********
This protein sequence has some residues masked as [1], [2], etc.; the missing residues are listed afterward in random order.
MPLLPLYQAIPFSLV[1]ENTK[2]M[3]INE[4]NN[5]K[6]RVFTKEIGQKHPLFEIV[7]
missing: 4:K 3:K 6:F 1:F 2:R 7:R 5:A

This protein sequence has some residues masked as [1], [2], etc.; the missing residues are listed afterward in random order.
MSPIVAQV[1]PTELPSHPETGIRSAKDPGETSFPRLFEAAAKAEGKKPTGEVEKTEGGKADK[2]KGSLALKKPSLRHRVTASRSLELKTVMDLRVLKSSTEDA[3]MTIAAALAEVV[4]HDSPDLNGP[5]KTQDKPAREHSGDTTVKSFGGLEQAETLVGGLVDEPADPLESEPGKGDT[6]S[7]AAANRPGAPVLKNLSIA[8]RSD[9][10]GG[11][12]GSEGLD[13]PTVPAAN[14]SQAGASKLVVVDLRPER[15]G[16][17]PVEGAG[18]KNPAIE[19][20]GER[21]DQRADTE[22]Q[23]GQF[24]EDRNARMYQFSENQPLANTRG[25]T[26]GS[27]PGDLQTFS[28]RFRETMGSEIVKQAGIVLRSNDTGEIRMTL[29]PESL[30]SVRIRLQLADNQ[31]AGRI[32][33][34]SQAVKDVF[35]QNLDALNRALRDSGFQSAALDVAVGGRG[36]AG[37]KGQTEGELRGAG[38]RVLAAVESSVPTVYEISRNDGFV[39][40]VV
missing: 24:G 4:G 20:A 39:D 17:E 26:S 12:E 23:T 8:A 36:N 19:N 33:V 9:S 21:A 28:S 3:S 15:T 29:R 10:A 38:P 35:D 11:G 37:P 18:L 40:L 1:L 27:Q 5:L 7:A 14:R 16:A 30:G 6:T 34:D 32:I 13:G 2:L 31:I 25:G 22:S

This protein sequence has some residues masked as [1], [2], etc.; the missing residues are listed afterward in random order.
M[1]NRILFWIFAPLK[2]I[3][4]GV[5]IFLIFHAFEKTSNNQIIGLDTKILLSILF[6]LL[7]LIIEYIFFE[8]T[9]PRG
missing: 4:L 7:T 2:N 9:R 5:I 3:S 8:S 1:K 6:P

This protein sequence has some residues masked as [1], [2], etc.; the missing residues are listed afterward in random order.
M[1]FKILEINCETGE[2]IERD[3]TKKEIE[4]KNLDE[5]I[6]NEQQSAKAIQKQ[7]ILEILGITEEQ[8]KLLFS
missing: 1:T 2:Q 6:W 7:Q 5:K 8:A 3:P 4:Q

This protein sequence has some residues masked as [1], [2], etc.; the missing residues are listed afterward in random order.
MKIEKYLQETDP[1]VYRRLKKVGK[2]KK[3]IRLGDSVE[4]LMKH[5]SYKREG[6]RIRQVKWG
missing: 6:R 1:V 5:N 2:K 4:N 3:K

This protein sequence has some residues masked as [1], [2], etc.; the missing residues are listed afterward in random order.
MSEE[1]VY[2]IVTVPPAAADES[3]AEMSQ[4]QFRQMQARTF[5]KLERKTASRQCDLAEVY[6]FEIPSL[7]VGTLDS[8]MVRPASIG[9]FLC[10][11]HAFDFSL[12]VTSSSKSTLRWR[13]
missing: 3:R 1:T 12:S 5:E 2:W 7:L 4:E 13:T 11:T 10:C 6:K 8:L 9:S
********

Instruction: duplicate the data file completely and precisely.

This protein sequence has some residues masked as [1], [2], etc.; the missing residues are listed afterward in random order.
MPLLPLYQAIPFSLV[1]ENTK[2]M[3]INE[4]NN[5]K[6]RVFTKEIGQKHPLFEIV[7]
missing: 4:K 3:K 6:F 1:F 2:R 7:R 5:A

This protein sequence has some residues masked as [1], [2], etc.; the missing residues are listed afterward in random order.
MSPIVAQV[1]PTELPSHPETGIRSAKDPGETSFPRLFEAAAKAEGKKPTGEVEKTEGGKADK[2]KGSLALKKPSLRHRVTASRSLELKTVMDLRVLKSSTEDA[3]MTIAAALAEVV[4]HDSPDLNGP[5]KTQDKPAREHSGDTTVKSFGGLEQAETLVGGLVDEPADPLESEPGKGDT[6]S[7]AAANRPGAPVLKNLSIA[8]RSD[9][10]GG[11][12]GSEGLD[13]PTVPAAN[14]SQAGASKLVVVDLRPER[15]G[16][17]PVEGAG[18]KNPAIE[19][20]GER[21]DQRADTE[22]Q[23]GQF[24]EDRNARMYQFSENQPLANTRG[25]T[26]GS[27]PGDLQTFS[28]RFRETMGSEIVKQAGIVLRSNDTGEIRMTL[29]PESL[30]SVRIRLQLADNQ[31]AGRI[32][33][34]SQAVKDVF[35]QNLDALNRALRDSGFQSAALDVAVGGRG[36]AG[37]KGQTEGELRGAG[38]RVLAAVESSVPTVYEISRNDGFV[39][40]VV
missing: 24:G 4:G 20:A 39:D 17:E 26:S 12:E 23:T 8:A 36:N 19:N 33:V 9:S 21:A 28:S 3:S 15:T 29:R 10:A 38:P 35:D 11:G 37:P 18:L 40:L 1:L 27:Q 5:L 7:A 14:R 16:A 30:G 6:T 34:D 32:I 13:G 2:L 31:I 25:G 22:S

This protein sequence has some residues masked as [1], [2], etc.; the missing residues are listed afterward in random order.
M[1]NRILFWIFAPLK[2]I[3][4]GV[5]IFLIFHAFEKTSNNQIIGLDTKILLSILF[6]LL[7]LIIEYIFFE[8]T[9]PRG
missing: 4:L 7:T 2:N 9:R 5:I 3:S 8:S 1:K 6:P

This protein sequence has some residues masked as [1], [2], etc.; the missing residues are listed afterward in random order.
M[1]FKILEINCETGE[2]IERD[3]TKKEIE[4]KNLDE[5]I[6]NEQQSAKAIQKQ[7]ILEILGITEEQ[8]KLLFS
missing: 1:T 2:Q 6:W 7:Q 5:K 8:A 3:P 4:Q

This protein sequence has some residues masked as [1], [2], etc.; the missing residues are listed afterward in random order.
MKIEKYLQETDP[1]VYRRLKKVGK[2]KK[3]IRLGDSVE[4]LMKH[5]SYKREG[6]RIRQVKWG
missing: 6:R 1:V 5:N 2:K 4:N 3:K

This protein sequence has some residues masked as [1], [2], etc.; the missing residues are listed afterward in random order.
MSEE[1]VY[2]IVTVPPAAADES[3]AEMSQ[4]QFRQMQARTF[5]KLERKTASRQCDLAEVY[6]FEIPSL[7]VGTLDS[8]MVRPASIG[9]FLC[10][11]HAFDFSL[12]VTSSSKSTLRWR[13]
missing: 3:R 1:T 12:S 5:E 2:W 7:L 4:E 13:T 11:T 10:C 6:K 8:L 9:S